Small unsigned etching after his own painting.

7 x 11 cm.

Unknown etcher “aquafortiste”.  


A copy of Chaplins painting “l’Extase” was sold in 2005 in America. Its title at the American auction (“Extasy”) nor the French title could not be verified to be original. If it is, this painting could be placed along Gustave Courbet’s (1819-1877) “Origin du Monde” openly referring to the sexuality of women (in picture and in title).

The painter Chaplin is mainly known for his exquisite portraits of young upperclass ladies and his like wise nudes: “Baigneuses” (bathers ) and “Odalisques”, reclining nudes. Their poses may indicate they’ve experienced a tiring and exciting experience (of a certain nature) shortly before. 

At least 2 very nice original etchings by his hand were found, both “Nue de dos” probably also created after his own paintings.  


Some research into Chaplins painting learned there are have been more, not exactly identical versions of “L’exstase”. The same goes for etched copies after the painting(s) created by several well known contemporary etchers.  

 The painting (or different copies) was copied at least three times by contemporary and fellow etchers, possibly a clue to the notoriety when the painting was fresh. 


Eugène André Champollion (Embrun 1848 - 1901 Lettret) (left)

French writer and illustrator. Studied under Léon Gaucherel (1816-1886) and Edmond Hedouin (1820-1889).  Champollion mastered the art of etching as well as most of engraving techniques. He contributed to the Magazine de Paris with etchings between 1873 and 1876 and the Gazette des Beaux-Arts. He exhibited several times in the Salon of French artists and the Universal Exhibitions of 1889 and 1900, especially the practice of interpretation and severe burning among others the work of Georges Rochegrosse. He created illustrations for bibliophile books for Edward Dentu, A. Ferroud, Damase Jouaust, etc.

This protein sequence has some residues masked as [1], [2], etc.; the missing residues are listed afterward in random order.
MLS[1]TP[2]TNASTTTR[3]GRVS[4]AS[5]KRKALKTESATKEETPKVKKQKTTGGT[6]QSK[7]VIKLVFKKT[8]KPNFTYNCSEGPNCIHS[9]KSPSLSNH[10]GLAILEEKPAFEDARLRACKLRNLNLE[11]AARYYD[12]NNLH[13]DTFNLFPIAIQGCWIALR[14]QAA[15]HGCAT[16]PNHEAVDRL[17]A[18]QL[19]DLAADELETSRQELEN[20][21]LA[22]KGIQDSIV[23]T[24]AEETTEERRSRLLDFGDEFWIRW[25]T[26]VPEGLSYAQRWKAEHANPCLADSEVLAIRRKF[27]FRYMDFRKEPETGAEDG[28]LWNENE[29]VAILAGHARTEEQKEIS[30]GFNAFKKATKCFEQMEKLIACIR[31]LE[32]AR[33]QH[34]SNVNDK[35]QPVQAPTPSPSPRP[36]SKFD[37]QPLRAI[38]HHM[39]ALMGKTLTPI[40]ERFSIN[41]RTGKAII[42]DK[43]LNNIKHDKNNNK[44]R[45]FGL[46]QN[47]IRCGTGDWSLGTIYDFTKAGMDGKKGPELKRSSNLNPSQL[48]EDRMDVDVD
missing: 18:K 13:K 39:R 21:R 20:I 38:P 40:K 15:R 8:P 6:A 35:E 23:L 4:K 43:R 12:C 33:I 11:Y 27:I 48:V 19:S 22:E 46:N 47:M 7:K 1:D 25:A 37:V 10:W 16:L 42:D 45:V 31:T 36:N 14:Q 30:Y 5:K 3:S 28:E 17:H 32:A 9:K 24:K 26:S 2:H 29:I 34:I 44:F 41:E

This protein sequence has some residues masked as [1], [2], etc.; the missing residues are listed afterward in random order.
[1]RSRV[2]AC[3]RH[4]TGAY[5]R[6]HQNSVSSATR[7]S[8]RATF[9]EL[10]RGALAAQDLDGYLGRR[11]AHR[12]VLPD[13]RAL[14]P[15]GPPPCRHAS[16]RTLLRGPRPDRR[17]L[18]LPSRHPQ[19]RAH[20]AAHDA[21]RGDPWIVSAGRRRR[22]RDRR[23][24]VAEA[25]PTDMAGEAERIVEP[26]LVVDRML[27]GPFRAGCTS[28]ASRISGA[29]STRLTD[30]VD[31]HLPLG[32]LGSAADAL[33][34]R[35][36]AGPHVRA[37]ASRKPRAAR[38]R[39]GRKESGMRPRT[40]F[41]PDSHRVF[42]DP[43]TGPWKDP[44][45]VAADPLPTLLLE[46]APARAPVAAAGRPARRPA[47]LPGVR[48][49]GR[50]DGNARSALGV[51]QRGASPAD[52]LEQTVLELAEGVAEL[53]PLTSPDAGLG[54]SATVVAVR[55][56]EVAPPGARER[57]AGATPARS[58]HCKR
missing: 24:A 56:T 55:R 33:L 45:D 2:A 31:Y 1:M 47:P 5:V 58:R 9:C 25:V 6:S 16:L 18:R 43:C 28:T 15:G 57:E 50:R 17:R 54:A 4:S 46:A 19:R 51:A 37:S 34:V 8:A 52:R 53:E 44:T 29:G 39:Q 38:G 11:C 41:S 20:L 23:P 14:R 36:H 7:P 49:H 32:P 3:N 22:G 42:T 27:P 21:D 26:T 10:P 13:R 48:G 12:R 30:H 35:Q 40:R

Eugène Champollion seems not directly or closely related to the famous historian Jean Francois Champollion (1790 1832) who cracked the code of the Egyptian hieroglyphs, made a mezzotint engraving and so did Emile Boilvin (1845-1899). 

Champollion’s version is obviously not the same girl as in recently sold painting because of the  very different hairstyles. But it is signed both by Chaplin and Champollion which means Chaplin created (more than 2) different versions of “l’ Extase”. He also depicts the model with lips closed. In the (another version of) painting and in the artist own etched copy the lips are sensuously shown slightly opened. 


Émile Boilvin (Saint Marie du Mont (Channel) 20-10-1845 - 1899 or 1920) (right)

Known to have worked in Algers and Tunis. Student of Quillard (?) and Migno (?). With Paul Adolphe Rajon (1848-1888) studied from 1862 at Paris “École des Beaux Arts” under Isidor Pils (1815-1875)

His painting ”Montagnes de Choua” was bought by the French State. Awarded “Officer de l’ordre du Nichan Iftikhar”. Exhibited in Reims, Rouen and Baltimore.  


Lucien Nicolas Quarante (Metz 1860 - 1902 Paris) (below)

Painter and engraver. Studied al Paris “l'Ecole des Beaux-Arts” and in the studio’s of Cabanel (1823-1889) and Louis Pierre  d’Henriquel-Dupont (1797-1892) and worked unde

the guidance of Fréderique-Auguste Laguillermie (1841-1934). 

Exhibited for the first time in the 1887 Salon de 1887 with a portrait after Frans Halsearning a “Mention Honorable”. Exhibited frequently in the Salon mainly copying old masters.

He co-operated, worked for the journal “l’Art". His version of L’extase” is obviously after yet another copy of Chaplin’s painting. The model wears a ribbon around her neck while 

her left hand is held upwards.